With the annual turn of the civil calendar in the United States, temporal rituals in churches, public squares, civic spaces, and newspapers took shape that defined the nation as God-fearing, clock-oriented, and democratic. An array of practices associated with the turn of the calendar –such as rendering an account of the previous year, delivering and listening to sermons, and praying for mercy and deliverance,– emphasized the supremacy of a Christian God. As it unfolded year after year on January 1, New Year’s also became a particularly charged moment of what literary historian Thomas Allen calls “national time” in his book titled A Republic in Time. In Allen’s formulation, “national time” is a way in which “people imagine their collective life” that arises out of “the struggles of different individuals and groups to create a nation that reflects their interests and aspirations.” As much as Americans focused on their own personal life journeys with the arrival of the New Year, they also took interest in, and note of, the nation’s health and trajectory. To herald the arrival of the New Year, what we might call democratic temporal rituals took shape that drew attention to the nation’s preoccupations and in some cases its ideals.
Consider the annual New Year’s Day reception hosted by the President. The story begins at the end of the eighteenth-century in the parlor of George Washington’s Cherry Street mansion in New York City, where he received visitors wishing to pay the compliments of the season on New Year’s Day 1791. At the opening of the nineteenth century the party moved to the White House where subsequent Presidents received all-comers until 1932. Published accounts of the New Year’s Day reception circulated around and beyond the nation, as did photographs like the undated one above, showing a long line of people waiting to shake hands with either President Taft, Harding, or Coolidge. (Woodrow Wilson did not host New Year’s Day receptions). Reportage and editorializing about the reception consistently feature details about the character, comportment, and health of the President. For one day the reception provided a stage upon which it was possible to represent what equality might look like: after shaking the President’s hand, military officers, Native American entourages, politicians and their wives and daughters, foreign legations, and ordinary citizens mixed in the public rooms of the White House.
Accompanying this democratic temporal ritual was the rhetorical and at times real emphasis on freedom, self-determination, and new beginnings, which became evident on January 1, 1863 when after shaking hands for seven hours at the New Year’s Day reception, Abraham Lincoln signed the Emancipation Proclamation. Thereafter the day’s association with liberation, democracy, and freedom deepened. It did so in particular in New Year’s editorials, which often laid out high-minded programs that the nation ought to follow. As one African-American newspaper asked: “Will 1916 usher in a dawn of new freedom for the Negro Race? Will it bring the needed Emancipation from the shackles of color prejudice? Will the country say in the coming year, ‘Whatever an American citizen’s color may be,–white, black, or else—a man’s a man for all that?” The insistence on freedom and equality that the New Year’s annually drew attention to is exemplified by the same newspaper’s New Year’s greeting a few years later: “To the New Year, 1918, we bid a hearty welcome, hoping, and trusting that it has great things in store for our race, among which, we hope EQUALITY OF OPPORTUNITY AND EQUALITY OF PRIVILEGES [sic].” The New Year, next to the Fourth of July, was the preeminent moment when American dreams of equality and freedom were forcefully expressed in editorials, sermons, and private utterances. The utterance of these sentiments represents another democratic temporal ritual that characterized the arrival of the New Year in the United States.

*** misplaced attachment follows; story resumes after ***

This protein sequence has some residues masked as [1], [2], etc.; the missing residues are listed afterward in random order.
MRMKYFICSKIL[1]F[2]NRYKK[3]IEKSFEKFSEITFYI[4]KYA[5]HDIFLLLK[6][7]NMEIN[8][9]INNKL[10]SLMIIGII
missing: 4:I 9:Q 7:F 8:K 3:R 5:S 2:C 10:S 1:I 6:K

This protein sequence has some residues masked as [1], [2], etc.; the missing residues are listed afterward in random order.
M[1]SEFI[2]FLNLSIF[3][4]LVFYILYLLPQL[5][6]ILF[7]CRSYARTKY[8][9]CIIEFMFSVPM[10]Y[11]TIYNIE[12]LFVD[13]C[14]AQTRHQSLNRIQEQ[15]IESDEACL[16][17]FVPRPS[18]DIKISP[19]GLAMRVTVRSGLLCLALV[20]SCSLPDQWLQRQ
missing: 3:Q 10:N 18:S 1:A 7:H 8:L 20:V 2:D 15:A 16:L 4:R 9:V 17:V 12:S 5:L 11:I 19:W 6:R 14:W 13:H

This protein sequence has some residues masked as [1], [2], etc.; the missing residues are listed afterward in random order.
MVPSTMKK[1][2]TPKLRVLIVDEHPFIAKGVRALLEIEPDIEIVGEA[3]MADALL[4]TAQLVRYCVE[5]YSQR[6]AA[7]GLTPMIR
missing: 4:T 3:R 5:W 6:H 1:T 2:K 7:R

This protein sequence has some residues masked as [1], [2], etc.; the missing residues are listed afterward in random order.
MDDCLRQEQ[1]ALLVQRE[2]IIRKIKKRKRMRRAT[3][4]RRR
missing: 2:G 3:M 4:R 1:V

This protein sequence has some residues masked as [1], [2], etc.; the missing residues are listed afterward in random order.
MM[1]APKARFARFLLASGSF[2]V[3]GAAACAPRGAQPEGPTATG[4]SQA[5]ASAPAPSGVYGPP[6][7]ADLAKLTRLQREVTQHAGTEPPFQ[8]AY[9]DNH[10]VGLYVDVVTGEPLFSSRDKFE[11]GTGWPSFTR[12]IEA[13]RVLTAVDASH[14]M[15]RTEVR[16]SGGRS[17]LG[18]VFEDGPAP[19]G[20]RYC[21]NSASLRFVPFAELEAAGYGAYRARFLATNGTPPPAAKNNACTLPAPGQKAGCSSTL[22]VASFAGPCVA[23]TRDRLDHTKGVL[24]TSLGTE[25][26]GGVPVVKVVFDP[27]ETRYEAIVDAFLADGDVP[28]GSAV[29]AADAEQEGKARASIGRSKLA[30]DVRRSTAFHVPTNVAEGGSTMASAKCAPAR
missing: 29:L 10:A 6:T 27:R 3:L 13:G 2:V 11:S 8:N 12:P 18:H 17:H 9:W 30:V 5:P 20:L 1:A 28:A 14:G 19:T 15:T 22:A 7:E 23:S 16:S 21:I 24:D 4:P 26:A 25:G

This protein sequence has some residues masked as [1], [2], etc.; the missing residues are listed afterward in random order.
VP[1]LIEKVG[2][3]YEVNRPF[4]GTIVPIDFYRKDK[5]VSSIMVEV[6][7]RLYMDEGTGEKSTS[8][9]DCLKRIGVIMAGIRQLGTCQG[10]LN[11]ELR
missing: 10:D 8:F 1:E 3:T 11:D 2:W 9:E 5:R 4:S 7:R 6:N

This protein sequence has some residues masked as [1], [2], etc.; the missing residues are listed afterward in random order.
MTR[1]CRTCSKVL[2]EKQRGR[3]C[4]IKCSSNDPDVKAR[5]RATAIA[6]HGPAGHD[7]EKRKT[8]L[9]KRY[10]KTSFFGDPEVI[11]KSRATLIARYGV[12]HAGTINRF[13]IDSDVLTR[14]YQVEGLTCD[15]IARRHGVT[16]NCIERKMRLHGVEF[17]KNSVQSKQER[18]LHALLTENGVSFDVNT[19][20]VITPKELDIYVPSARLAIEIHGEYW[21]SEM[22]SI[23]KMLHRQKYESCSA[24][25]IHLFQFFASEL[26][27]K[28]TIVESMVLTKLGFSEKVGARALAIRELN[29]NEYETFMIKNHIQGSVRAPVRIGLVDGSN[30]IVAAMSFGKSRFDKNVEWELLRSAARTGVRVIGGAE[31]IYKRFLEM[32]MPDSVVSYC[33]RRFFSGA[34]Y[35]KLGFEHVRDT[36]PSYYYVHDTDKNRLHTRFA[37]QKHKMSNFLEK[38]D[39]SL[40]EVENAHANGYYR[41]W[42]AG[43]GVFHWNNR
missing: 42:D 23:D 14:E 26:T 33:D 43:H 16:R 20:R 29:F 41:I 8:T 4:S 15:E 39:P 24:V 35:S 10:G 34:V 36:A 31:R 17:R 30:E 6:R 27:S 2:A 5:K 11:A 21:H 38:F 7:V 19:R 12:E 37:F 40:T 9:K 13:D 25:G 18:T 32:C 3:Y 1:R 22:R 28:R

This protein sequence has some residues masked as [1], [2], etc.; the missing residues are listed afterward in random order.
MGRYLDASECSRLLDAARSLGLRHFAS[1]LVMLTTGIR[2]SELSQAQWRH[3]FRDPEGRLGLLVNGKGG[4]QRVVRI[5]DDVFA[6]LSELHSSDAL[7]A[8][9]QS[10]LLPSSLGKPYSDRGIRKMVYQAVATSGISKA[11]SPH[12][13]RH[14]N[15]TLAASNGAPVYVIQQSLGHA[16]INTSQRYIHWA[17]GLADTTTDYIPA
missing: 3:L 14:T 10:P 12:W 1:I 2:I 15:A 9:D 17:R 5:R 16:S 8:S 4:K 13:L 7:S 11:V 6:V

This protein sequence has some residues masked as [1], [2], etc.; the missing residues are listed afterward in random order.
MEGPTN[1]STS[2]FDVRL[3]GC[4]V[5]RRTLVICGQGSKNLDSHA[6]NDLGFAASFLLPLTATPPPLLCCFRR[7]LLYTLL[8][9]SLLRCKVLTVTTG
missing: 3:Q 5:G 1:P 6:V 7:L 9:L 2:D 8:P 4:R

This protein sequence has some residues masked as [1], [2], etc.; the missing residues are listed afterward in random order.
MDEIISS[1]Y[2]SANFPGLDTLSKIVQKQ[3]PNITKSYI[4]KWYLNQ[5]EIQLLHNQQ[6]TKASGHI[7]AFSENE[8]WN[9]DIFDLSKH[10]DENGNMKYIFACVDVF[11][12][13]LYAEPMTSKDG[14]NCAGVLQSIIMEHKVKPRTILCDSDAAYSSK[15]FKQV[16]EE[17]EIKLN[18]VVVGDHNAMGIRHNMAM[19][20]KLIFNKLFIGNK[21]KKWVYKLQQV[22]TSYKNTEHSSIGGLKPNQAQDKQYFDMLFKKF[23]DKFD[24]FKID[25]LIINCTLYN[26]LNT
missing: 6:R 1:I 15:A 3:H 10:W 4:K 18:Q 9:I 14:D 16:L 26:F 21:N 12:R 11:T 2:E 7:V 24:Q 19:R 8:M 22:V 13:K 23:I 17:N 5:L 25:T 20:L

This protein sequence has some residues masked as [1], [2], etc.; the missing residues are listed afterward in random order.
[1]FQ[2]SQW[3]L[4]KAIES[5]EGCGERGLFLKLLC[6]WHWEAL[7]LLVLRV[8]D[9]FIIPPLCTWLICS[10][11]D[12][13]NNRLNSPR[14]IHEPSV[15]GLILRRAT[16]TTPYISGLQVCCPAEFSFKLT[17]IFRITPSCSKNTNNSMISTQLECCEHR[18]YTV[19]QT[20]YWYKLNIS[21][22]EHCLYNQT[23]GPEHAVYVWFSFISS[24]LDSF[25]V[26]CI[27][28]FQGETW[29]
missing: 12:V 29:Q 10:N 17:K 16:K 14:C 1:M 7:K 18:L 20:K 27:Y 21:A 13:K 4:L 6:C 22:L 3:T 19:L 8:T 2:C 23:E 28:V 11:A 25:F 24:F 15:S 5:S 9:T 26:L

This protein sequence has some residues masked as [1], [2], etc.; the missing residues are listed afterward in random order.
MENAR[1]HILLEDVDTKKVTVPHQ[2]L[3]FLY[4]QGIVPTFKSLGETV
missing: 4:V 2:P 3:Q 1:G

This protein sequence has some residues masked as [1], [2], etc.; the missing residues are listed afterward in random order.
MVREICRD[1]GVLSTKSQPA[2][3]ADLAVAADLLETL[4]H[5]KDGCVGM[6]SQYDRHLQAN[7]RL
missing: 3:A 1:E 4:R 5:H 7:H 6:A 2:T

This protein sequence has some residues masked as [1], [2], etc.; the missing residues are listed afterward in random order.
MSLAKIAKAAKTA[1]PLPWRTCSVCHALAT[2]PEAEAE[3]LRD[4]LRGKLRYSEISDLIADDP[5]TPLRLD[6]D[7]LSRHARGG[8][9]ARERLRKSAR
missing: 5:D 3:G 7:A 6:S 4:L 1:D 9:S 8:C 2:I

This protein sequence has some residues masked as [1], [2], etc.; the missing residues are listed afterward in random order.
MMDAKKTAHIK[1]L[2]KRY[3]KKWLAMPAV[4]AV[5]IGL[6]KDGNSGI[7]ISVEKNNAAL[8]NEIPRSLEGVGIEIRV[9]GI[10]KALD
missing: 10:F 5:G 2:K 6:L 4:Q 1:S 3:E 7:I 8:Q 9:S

A third democratic temporal ritual took place in the public sphere — in public spaces, radio broadcasts, and televised events–where the announcement of the moment of the New Year’s arrival generated a sense of collective belonging and hope. Even as New Year’s came to be in thrall of the clock, such that by start of the twentieth century, artificial illumination and precision chronometry together had pushed New Year’s observances from the day of January 1 into the night before, it continued to be a democratic temporal ritual. Some of the rituals associated with the stroke of midnight prodded Americans to imagine the nation and their place within it. For instance, when radio listeners heard “church bells and chimes scattered across the continent ring out the old year and welcome 1926 on New Year’s Eve,” as one newspaper reported, they came to apprehend anew the expanse of the nation, and yet to feel a sense of connection to far-flung places where bells rang in the New Year. Nearly half a century later, in 1973, when Dick Clark began hosting the live show “Rockin’ New Year’s Eve” from New York City’s Times Square, the drop of the ball at midnight underscored the distance of American viewers, and eventually foreign ones too, from New York City. But the televised scene also connected viewers to New York, to Times Square, and to the crowds who joyously celebrated the ball’s drop.
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